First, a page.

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Behaving badly : the new morality in sex, business, and politics

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Book

First edition.

Enlisting the thoughts of a prime minister, the editor of London’s Financial Times, a holocaust survivor, a pop star and a former commander of the U.S. Air Force, a former media executive and business consultant seeks to understand what is acceptable and what is not in an increasingly complex—and ethically flexible—age.

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Location Call Number /
Shelving Location
Barcode Status /
Due Date
Wood Library Association - Canandaigua 170.9 COL (Text)
Adult Nonfiction
31846002736972
Available
-

Record details

  • ISBN: 9780385540933 (hardcover)
  • ISBN: 0385540930 (hardcover)
  • Physical Description: xv, 253 pages : illustrations ; 24 cm
  • Edition: First edition.
  • Publisher: New York : Nan A. Talese/Doubleday, [2017]

Content descriptions

Bibliography, etc. Note:
Includes bibliographical references.
Formatted Contents Note:
Part one. Confronting the unreliable provenance of morals. -- 1. Wherein I begin with the definition of the word -- 2. According to a convicted murderer, it has to do with character -- 3. A neuroscientist explains the evolutionary origins of morality -- 4. A brief history of mankind's attempts to rein in bad behavior -- Part two. Morality's scorecard -- 5. The editor of the "Financial Times" provides a cost-benefit analysis of principles -- 6. Instructions on how not to cheat -- 7. Pros and cons of doing the right thing -- 8. The law: tools of control, or instruments of enlightenment? -- 9. The political function of ethics -- Part three. Sex as moral provocateur -- 10. Monogamy (not so much anymore) -- 11. The screen as a siren -- 12. Testosterone: morality's enemy, as well as its hero -- 13. Immoral women: or just those having a better time? -- Part four. Taking the bother out of morality -- 14. Celebrities as standard-bearers -- 15. Reality defined -- 16. The web wonders what's so great about the truth -- 17. Ethically sanitized warfare -- 18. Immorality's black sun -- Part five. The future, or something like it -- 19. The moral vagaries of making babies -- 20. Mapping a post-gay culture -- 21. Is it progress if we barter with ethics? -- 22. Programming morality in robots (they'll show us how) -- 23. So who, exactly, gets to set the new rules? -- 24. Wherein I conclude by looking forward.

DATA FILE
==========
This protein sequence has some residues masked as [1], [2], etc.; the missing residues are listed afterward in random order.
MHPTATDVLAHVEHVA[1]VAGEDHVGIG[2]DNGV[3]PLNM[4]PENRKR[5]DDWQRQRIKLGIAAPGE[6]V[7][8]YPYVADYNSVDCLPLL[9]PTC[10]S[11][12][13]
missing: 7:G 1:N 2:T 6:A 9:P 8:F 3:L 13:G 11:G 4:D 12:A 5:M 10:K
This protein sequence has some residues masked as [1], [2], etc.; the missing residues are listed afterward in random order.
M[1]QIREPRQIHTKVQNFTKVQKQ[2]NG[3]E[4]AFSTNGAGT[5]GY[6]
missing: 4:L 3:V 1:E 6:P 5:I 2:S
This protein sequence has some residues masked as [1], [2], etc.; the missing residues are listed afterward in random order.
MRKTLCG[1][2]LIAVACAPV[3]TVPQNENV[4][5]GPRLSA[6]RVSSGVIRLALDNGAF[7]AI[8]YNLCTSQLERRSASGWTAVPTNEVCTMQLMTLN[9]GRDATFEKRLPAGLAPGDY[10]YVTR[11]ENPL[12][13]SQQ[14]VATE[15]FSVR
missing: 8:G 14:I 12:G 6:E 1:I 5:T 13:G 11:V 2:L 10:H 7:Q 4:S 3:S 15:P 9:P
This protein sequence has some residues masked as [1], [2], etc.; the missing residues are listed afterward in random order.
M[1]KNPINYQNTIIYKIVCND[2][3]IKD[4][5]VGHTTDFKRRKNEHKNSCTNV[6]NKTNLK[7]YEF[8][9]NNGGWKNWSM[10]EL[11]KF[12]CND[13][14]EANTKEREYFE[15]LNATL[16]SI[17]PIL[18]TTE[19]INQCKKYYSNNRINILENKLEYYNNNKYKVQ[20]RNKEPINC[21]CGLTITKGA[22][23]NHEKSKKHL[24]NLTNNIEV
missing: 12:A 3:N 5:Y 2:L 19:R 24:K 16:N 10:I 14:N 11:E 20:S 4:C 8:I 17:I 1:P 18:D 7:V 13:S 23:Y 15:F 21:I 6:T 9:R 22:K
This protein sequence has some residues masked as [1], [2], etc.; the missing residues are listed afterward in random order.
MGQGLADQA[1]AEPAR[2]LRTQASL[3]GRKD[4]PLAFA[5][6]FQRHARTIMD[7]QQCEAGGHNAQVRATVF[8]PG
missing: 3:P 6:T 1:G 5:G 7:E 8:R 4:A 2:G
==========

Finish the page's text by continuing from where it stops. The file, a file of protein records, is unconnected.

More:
Summary, etc.:
Enlisting the thoughts of a prime minister, the editor of London’s Financial Times, a holocaust survivor, a pop star and a former commander of the U.S. Air Force, a former media executive and business consultant seeks to understand what is acceptable and what is not in an increasingly complex—and ethically flexible—age.
Subject: Ethics, Modern > 21st century.
Conduct of life.
Business ethics.
Sexual ethics.
Political ethics.
Ethics, Modern.
Conduct of life.
Business ethics.
Sexual ethics.
Political ethics.
Genre: Nonfiction.


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